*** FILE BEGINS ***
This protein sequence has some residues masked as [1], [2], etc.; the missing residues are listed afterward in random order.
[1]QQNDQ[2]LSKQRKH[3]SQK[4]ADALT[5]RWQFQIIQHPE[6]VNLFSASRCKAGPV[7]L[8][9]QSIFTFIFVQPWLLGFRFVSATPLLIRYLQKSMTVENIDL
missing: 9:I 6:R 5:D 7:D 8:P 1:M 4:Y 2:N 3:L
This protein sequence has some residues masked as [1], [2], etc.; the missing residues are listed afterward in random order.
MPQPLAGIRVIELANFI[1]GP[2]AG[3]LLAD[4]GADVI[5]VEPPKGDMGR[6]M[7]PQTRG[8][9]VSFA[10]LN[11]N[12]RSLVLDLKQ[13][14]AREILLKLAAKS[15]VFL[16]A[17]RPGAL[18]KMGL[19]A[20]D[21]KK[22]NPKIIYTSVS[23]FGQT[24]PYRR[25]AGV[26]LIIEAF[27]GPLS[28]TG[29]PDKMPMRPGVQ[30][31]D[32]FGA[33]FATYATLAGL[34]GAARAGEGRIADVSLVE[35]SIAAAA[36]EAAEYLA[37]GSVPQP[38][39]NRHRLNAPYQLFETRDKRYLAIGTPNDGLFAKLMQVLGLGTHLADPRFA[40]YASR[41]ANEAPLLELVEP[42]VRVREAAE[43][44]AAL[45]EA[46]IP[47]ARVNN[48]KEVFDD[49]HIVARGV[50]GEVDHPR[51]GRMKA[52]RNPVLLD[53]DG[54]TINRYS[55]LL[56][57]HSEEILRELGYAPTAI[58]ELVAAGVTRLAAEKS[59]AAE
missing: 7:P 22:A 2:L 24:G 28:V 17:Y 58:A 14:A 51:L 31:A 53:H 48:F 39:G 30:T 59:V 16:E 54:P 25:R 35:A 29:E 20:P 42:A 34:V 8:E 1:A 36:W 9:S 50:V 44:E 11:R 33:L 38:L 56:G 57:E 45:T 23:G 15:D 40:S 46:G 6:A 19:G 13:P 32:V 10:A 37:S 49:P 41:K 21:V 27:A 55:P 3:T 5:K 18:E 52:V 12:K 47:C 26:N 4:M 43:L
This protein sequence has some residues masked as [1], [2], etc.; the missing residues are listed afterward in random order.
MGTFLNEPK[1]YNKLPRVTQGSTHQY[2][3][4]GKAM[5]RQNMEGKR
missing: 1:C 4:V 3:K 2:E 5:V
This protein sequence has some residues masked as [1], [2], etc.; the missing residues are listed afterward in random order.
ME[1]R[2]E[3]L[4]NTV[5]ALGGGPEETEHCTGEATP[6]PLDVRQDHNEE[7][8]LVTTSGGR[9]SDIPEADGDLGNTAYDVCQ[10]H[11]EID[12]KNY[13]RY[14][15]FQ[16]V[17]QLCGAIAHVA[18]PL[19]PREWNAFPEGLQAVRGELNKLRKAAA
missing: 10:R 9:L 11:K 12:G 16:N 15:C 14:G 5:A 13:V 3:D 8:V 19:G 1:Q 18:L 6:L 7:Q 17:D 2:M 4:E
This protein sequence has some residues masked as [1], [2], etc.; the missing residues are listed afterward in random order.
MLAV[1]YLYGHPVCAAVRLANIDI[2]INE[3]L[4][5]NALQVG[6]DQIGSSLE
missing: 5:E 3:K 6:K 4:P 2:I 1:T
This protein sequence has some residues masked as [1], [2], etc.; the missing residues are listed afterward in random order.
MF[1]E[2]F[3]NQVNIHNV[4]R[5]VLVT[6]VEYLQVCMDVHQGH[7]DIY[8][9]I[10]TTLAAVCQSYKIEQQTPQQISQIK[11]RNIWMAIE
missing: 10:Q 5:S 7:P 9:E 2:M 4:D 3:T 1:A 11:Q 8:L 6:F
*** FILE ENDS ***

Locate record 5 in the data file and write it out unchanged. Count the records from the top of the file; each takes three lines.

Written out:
This protein sequence has some residues masked as [1], [2], etc.; the missing residues are listed afterward in random order.
MLAV[1]YLYGHPVCAAVRLANIDI[2]INE[3]L[4][5]NALQVG[6]DQIGSSLE
missing: 5:E 3:K 6:K 4:P 2:I 1:T